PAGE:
Living With Fear

Photo courtesy of McKenzie Maroney

Photo courtesy of McKenzie Maroney

Last night I was hanging out with a few friends at a concert. We went outside to take a break from the noise, and I struck up a conversation with one of the guys. He asked me how I’d been, how business was going, and what I had on the horizon. I’m not one to brush off questions like that with a simple “I’m good, things are fine” so I gave him the truth. It’s been a hard summer. In a time where business is usually booming, I’ve had a slow couple of months. Several big shoots fell through or got pushed back to the fall, I moved into a more expensive house, I had to replace an expensive lens… It just hasn’t been an ideal summer. Then something came out of my mouth that really stuck with me. 

“I’m very attached to my work. It’s not a job, it’s intrinsically part of who I am. When I’m not working, my well being suffers.” Damn. Two months of slump summed up in three short sentences.

Now, I’m not going to be overly melodramatic here. Things are actually great over here. My work is getting some great attention, I’ve picked up a few new clients this summer, and I’m actually really happy with the quality of work I’m producing. That said, it HAS been a boring summer. I’ve spent more time seeking out new work than I’ve spent actually working. And that sucks, but it’s part of being a freelancer. Half the job is finding more work. Slow seasons happen, and it’s in these seasons that I tend to grow the most as an artist. 

So what’s the problem? Why do I feel like I’m in such a slump?

What I’ve learned this summer is that I live in a constant state of fear. I think we all do. Fear of not knowing where the next paycheck is coming from, the fear of hoping a client likes the work you just sent their way, the fear of cold calling client after client trying to get a meeting, and even the fear of succeeding. I think fear dictates most of our decisions, and influences us way more than it should. 

Think of it this way. How many projects or ideas have you dreamt up and just never done anything about? Why? Why don’t we pursue our passions, even the rabbit hole-y ones with more determination? I’m a big culprit of this. I have ideas for cool shoots almost daily but rarely act on them because I fear that they won’t be well received, or I won’t be able to live up to the image I have in my head. I’m fearful to pursue the clients I really want because I’m afraid my work isn’t good enough yet. I’m afraid of taking the big risks. The risks that in reality, would probably set me up for success.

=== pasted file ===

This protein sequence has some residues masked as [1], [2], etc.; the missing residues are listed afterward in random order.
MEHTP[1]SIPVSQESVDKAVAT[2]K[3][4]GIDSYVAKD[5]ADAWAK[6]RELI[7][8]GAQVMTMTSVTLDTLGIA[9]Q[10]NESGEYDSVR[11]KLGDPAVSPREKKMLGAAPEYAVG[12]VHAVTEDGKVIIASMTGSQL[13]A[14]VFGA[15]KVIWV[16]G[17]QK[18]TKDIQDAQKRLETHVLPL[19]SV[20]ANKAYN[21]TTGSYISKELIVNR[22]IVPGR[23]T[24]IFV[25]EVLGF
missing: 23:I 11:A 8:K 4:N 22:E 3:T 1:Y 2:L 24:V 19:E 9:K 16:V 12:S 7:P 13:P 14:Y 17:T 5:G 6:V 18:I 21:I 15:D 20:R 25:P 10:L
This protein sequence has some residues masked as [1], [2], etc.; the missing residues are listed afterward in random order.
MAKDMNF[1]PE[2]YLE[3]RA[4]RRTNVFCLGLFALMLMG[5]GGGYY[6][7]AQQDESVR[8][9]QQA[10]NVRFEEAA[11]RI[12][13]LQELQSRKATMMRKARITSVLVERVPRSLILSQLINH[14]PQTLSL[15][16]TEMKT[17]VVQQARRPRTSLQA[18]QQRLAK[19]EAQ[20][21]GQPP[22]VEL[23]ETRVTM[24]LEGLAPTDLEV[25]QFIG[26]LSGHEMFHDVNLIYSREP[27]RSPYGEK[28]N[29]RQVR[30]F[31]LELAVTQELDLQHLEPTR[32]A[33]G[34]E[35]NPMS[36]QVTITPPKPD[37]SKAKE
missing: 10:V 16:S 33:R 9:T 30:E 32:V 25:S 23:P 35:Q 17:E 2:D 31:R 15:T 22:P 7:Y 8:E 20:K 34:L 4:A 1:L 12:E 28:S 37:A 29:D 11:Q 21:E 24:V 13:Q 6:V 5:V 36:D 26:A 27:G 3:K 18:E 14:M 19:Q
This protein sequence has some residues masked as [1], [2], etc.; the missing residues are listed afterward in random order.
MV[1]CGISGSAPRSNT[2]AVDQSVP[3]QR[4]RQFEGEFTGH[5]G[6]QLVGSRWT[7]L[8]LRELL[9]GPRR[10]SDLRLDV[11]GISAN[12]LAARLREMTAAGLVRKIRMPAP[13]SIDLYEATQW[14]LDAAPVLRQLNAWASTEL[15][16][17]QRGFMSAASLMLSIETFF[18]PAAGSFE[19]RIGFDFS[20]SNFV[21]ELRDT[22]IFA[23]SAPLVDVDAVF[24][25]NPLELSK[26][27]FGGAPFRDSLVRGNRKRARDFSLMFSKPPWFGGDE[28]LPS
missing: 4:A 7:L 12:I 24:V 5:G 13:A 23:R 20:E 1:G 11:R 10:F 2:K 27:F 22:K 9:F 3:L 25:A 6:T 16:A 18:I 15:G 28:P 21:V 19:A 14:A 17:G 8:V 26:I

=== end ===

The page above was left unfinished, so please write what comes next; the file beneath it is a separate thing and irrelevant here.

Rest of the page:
All too often we settle for the status quo. We stay in our safe lanes, and do the work that requires little or no risk. We play it safe and mimic our peers and regurgitate the same stuff over and over again because we’re afraid to make waves. 

Sometimes, we’re even too debilitated by fear to pick up the phone. We sit and wait by the line and hope against hope that someone calls us. 

So what’s the call to action here? Surely I have some life changing and inspiring advice to help you turn into a bullet proof, risk taking, fearless creative tidal wave, ready to take over the world with megalomaniacal force. Well, this isn’t one of those times. I don’t have a top five list or a step by step method. All I have for you is what I tell myself daily: Say yes, more. 

I say no to almost everything that comes my way. It’s a bad habit of mine. Friends wanna go out to the bar? Nah. Cool new idea pops into my head for a shoot? Nope, I don’t have the time to pursue personal work. We have to stop doing this. Say yes, more. I’ve decided that I’m going to say yes to everything, EVERYTHING in my life for a week. I encourage you to do the same. 

We all live with a certain amount of fear. It’s human, but I think it’s exacerbated by being a creative. We’re so tied to our work that we’re afraid to take risks, so we don’t damage ourselves. Lets agree to live fearlessly, say yes to more things, and take the risks we’re afraid to take. Lets kick some ass together, friends. None of us are bullet proof. Not one of us lives without doubt. We’re all in this together, and it’s up to us to encourage each other to become better, more capable artists. You are the only person holding you back. 


Matthew is a commercial portrait photographer specializing in music/entertainment and editorial photography based in Nashville, Tennessee